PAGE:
The F1 circus arrived in Central America for the Mexican Grand Prix with the 2019 Constructor’s Championship already decided. The Driver’s Championship was almost decided as well with Lewis Hamilton enjoying a significant points lead over Valtteri Bottas but the Finn still had a mathematical opportunity. For the last two years, Lewis has won his world title in Mexico by not even getting a podium finish.
The Autodromo Hermanos Rodriguez Circuit is a relatively short circuit that offers multiple engineering challenges since it was located at a high altitude, 2200m above sea level. At that altitude, the air is less dense which means downforce isn’t as effective and the F1 cars can go a lot faster. However, it also means the turbos have to work harder and its harder to cool the bits that get really hot(like the brakes). The main straight of this 4.3km circuit is over a kilometre long allowing the cars to reach over 340kph with the DRS wing open. This circuit has been a strong one for Red Bull Racing and Max Verstappen has won in Mexico for the last two years in a row. This time, the Ferrari’s ridiculous straight-line speed advantage made them the favourites this year.
In qualifying, Max was the fastest one on track ahead of the Ferrari and Mercedes drivers as well. In Q2, all the front runners opted to set their best times on the medium compound to get the tyre advantage on Sunday. Verstappen was the only one to set a time under 1m15s followed by Charles Leclerc, Sebastian Vettel, Hamilton, Alex Albon and Bottas. However, on their last timed laps, Bottas had a nasty crash coming out of the final corner, planting his W11 in the barrier. This brought out the yellow flags for that part of the track which meant drivers had to slow down just before the finish line and abandon their quali lap. Vettel saw the flags and slowed down but Max didn’t even though he already had secured pole position. So, the Dutchman was handed a three-place grid penalty for ignoring the yellow flags which handed the front row to Ferrari with Leclerc on Pole for the 7th time this season.
McLaren were the best of the rest in qualifying with Carlos Sainz and Lando Norris setting the 7th and 8th fastest times respectively. Toro Rosso secured the fifth row on the grid with Daniil Kvyat outqualifying Pierre Gasly to start 9th and 10th respectively.
It was an action-packed start as all the front runners got off the line quite well. Leclerc held onto the lead while Vettel squeezed Hamilton for space, almost forcing him onto the grass which allowed Verstappen to catch up down the inside into Turn 1. The Red Bull went wide out of the corner, making contact with the Mercedes just before Turn 2 which caused both cars to lose composure. Lewis and Max opted to go through the grass instead of being caught up in the pack but still dropped a few places. Vettel also bumped into Leclerc going through Turn 3 as the Monegasque was slower getting out of the corner, the front wing hitting the rear right tyre but with no visible damage. By Turn 4, Albon had moved up to P3 (his F1 best so far) and as Hamilton rejoined the track ahead of Bottas, it allowed both the McLarens to get past the Finn.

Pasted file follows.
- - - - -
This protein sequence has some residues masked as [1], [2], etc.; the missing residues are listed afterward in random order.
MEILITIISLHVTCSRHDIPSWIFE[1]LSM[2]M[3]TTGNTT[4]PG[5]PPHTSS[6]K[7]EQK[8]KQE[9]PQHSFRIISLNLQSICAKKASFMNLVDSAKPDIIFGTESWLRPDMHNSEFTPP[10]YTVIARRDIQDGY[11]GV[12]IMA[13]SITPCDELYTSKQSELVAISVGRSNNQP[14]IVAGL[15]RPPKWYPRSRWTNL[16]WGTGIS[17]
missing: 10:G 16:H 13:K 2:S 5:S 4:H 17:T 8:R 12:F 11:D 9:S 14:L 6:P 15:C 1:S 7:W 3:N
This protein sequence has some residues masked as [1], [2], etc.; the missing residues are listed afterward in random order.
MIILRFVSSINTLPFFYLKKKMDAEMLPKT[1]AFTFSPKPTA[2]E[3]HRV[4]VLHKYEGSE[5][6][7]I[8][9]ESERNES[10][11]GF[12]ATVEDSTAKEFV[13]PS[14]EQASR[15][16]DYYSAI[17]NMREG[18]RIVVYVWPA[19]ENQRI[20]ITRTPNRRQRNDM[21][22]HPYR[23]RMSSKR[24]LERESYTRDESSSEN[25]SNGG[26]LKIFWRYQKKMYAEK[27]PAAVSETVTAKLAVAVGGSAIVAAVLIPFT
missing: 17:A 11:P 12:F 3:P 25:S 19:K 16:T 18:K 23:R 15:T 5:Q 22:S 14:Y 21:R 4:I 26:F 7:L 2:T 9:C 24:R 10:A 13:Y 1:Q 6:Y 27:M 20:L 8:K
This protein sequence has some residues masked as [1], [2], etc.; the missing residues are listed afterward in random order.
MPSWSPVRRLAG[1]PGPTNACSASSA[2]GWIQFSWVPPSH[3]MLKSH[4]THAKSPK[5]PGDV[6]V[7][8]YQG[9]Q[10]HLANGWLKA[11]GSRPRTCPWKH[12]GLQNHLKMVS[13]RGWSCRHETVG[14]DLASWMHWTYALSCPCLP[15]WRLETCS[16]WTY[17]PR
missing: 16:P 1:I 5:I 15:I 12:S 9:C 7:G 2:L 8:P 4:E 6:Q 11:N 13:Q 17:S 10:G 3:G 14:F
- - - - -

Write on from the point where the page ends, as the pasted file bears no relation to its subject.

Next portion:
Going into the next set of corners, Carlos on the softer compound tyres battled Lewis for position and moved up to P4. Norris was still ahead of Bottas who was in front of Verstappen. Near the end of Lap 4, Max made a very late move down the inside of Bottas as they were going through the stadium section at Turn 13. However, as the rear end of the Red Bull rotated around, it caught the front wing of the Mercedes which led to Max’s rear right tyre getting punctured. Worse still, the puncture announced itself down the start-finish straight, long past the pit entry, forcing Max to drop down the order as he limped the car around the thankfully short circuit. He rejoined the race in dead last but on the hard compound tyre which he’d have to nurse all the way till the chequered flag. An exciting first few laps at the 2019 Mexican GP.
By Lap 10, Bottas had made his way past the McLarens and was back in the lead pack, running P5. Considering he’d slammed the car into the wall just the day before, the Mercedes mechanics did a great job to put it back together and have it running in top form without needing to use any new components that would have induced grid penalties. Home hero Sergio Perez, who had started P11 on the grid, was making his way past Kvyat to move up to into P8. McLaren and Toro Rosso were the only teams that had started on the soft compound tyres while the rest had started on the medium compound tyres, allowing for a longer first stint without suffering much of a drop in pace. Daniel Ricciardo was the only one who started on the hard compound tyre from 13th on the grid.
McLaren were poised for an impressive result with both drivers running high enough in the order. But when Norris pitted on Lap 13 to change to the hard compound tyres, he was released before the front left tyre was properly mounted. While Lando had the sense to pull over before the white exit line of the pit lane which allowed his crew to roll him back into the box and fit the tyre probably, his race was ruined. McLaren did send him back on track but there was little point in having him running around in last place for the remaining 60 laps or so, and they retired him later on Lap 49.
Around the same time as Norris’ nightmare pitstop, Leclerc was leading the race but hadn’t been able to pull away from Vettel who was within two seconds of him. Alex was even closer to Seb and Lewis had made a great recovery to be right on the Red Bull’s tail. Alex was the first of the front runners to pit on Lap 15 and he went for a two-stop strategy, doing a second stint on the medium compound tyre. Ferrari responded by pitting race leader Charles the very next lap and also put him on the same two-stop strategy. Vettel was now leading the race, just ahead of Lewis with Bottas in third.